Juana’s narrative blurs fact and imagination, as she conflates past with present, brother with father and husband, and marriage bed with childhood bathtub and royal coffin. This leaves us to wonder, was Juana truly la loca, or was her mental state the consequence of incredible personal loss, abuse and trauma? Or, were the accusations of madness merely a ploy to suppress her voice? In her own time, the courts judged against Juana and sentenced her to confinement for over forty years. Five centuries later, Arzoumanian’s powerful verse and provocative imagery is another sort of justice, one that gives a mouth to the silenced.

Ana Arzoumanian is a prolific and celebrated poet, but is or has also been known as: a member of the International Association of Genocide Scholars; a professor at the International Postgraduate Program in Creative Writing, Latin American Faculty of Social Sciences; a Lacanian psychoanalyst; and a professor of Philosophy of Law at the Universidad del Salvador, Faculty of Legal Sciences of Buenos Aires. And as an active member of the first course of arbitration in Argentina, dictated by the National Direction of Training and Communication of the Ministry of Justice of the Nation in 1992, she was selected advisor in the Ministry of Justice of the Nation. Arzoumainian remains an active literary and theatre critic, and has traveled extensively to read her own poetry, as well as to collaborate on the documentary A Dialogue Without Borders on the Armenian genocide and the disappeared under the Argentine military dictatorship. Inspired by the tale of Juana the Mad, Queen of Spain, Juana I was adapted for the stage by Román Caracciolo, as La que necesita una boca. This book is the first full-length English language translation of her work to be published in North America.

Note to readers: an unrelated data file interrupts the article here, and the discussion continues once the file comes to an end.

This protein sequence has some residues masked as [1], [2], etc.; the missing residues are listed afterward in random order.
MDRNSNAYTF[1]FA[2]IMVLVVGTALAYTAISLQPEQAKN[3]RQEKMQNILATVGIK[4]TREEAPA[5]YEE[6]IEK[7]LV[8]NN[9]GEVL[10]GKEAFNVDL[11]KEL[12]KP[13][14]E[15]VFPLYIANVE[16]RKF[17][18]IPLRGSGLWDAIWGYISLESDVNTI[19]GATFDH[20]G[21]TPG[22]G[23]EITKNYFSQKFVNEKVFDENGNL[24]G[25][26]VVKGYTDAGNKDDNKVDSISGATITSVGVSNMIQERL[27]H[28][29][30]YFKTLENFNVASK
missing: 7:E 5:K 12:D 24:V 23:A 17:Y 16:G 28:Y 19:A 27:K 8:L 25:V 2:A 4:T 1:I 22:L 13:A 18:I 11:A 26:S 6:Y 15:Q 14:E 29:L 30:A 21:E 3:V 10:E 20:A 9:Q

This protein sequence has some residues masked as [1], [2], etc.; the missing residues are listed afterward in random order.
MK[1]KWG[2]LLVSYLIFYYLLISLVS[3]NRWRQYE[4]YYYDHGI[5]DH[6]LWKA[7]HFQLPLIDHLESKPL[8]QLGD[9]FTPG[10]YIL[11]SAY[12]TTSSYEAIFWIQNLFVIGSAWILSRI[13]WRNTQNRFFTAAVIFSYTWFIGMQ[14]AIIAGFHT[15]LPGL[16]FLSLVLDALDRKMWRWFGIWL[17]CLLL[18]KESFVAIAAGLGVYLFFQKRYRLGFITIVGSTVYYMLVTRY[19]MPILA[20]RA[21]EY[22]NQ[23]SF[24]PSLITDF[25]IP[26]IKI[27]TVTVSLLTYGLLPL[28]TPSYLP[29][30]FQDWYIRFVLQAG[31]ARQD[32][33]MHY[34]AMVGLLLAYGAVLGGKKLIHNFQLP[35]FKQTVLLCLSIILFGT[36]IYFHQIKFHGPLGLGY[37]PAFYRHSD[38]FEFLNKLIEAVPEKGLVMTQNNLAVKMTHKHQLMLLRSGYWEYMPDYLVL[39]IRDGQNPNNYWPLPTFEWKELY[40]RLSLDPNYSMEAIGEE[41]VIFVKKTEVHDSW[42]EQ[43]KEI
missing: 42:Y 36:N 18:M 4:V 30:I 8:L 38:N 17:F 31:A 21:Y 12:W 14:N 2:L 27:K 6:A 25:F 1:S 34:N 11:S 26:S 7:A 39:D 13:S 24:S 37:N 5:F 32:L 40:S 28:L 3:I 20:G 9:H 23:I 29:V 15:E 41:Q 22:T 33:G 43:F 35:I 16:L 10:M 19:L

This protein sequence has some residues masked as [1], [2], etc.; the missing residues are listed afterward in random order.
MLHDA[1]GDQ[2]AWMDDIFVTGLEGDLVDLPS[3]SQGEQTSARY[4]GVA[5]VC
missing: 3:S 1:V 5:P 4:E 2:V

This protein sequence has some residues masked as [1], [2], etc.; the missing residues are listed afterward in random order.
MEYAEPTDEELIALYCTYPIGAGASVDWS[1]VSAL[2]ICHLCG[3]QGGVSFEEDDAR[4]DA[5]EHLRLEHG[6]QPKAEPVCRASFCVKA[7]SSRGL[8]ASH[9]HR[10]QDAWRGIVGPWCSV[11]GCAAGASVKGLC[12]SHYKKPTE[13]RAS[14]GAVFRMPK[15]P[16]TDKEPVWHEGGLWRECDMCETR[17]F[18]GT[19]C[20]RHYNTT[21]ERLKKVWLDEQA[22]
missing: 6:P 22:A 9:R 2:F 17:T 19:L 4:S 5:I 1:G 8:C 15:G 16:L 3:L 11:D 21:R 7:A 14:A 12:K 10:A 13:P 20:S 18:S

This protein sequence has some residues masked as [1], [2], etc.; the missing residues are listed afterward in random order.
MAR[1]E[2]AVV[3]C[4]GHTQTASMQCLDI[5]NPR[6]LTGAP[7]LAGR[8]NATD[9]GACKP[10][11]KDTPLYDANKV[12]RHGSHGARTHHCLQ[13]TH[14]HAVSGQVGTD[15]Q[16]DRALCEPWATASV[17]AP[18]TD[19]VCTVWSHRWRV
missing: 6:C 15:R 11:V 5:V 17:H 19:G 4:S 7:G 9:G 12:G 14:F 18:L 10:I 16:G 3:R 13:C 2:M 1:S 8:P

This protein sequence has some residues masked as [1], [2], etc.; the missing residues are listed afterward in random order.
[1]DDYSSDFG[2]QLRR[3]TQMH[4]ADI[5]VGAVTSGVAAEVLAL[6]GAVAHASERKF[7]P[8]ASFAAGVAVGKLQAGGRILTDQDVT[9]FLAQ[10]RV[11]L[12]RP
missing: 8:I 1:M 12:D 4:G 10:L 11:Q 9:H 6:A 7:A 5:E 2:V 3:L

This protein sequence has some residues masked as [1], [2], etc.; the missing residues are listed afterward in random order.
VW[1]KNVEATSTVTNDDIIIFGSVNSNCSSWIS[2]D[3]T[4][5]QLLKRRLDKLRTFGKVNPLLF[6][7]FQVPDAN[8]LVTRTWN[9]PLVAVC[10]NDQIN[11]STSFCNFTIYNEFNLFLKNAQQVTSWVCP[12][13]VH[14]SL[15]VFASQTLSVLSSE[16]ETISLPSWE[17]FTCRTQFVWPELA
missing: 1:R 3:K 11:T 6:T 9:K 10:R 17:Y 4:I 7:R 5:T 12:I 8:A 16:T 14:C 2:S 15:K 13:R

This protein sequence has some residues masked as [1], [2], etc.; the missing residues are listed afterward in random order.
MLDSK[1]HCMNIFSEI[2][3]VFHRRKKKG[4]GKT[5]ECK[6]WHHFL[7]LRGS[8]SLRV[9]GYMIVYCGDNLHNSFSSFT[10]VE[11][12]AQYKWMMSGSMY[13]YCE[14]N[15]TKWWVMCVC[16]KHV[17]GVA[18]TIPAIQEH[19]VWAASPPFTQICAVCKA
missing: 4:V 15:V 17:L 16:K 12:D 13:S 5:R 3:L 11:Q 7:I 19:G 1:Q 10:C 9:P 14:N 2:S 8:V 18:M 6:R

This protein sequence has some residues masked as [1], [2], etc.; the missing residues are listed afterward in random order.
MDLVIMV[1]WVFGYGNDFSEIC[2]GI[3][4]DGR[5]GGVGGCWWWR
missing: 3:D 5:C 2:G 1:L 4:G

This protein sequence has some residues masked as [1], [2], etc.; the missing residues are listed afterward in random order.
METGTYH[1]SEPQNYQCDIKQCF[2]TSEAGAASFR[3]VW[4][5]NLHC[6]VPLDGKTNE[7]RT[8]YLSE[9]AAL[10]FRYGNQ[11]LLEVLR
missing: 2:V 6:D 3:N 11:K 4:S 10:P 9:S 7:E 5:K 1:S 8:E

Born in Galicia, Spain, Gabriel Amor has lived in New York since the age of five.  He has published translations of poetry and prose by numerous Latin American writers, and received a 2016 PEN/Heim Translation Fund grant for his work on Juana I.  Gabriel has collaborated with other artists on multimedia performances and was a producer on the Emmy-nominated documentary The Woman Who Wasn’t There.  He is currently Program Director of Postbaccalaureate Studies at Columbia University.

Distributed by Small Press Distribution and also available via subscription.
Poetry  /  Bilingual  /  ISBN: 9780999719800  /  $14.95  /

Subscribe to Kenning Editions and receive all books in our 2018-2019 season, including Ana Arzoumanian’s Juana I, Soleida Ríos’ The Dirty TextSelected poems by Miyó Vestrini, and Kevin Killian’s Stage Fright: Selected Plays.

Here is the link. It’s easy and it eases the way for important new and archival publications like these. Onward to a radically different, new year!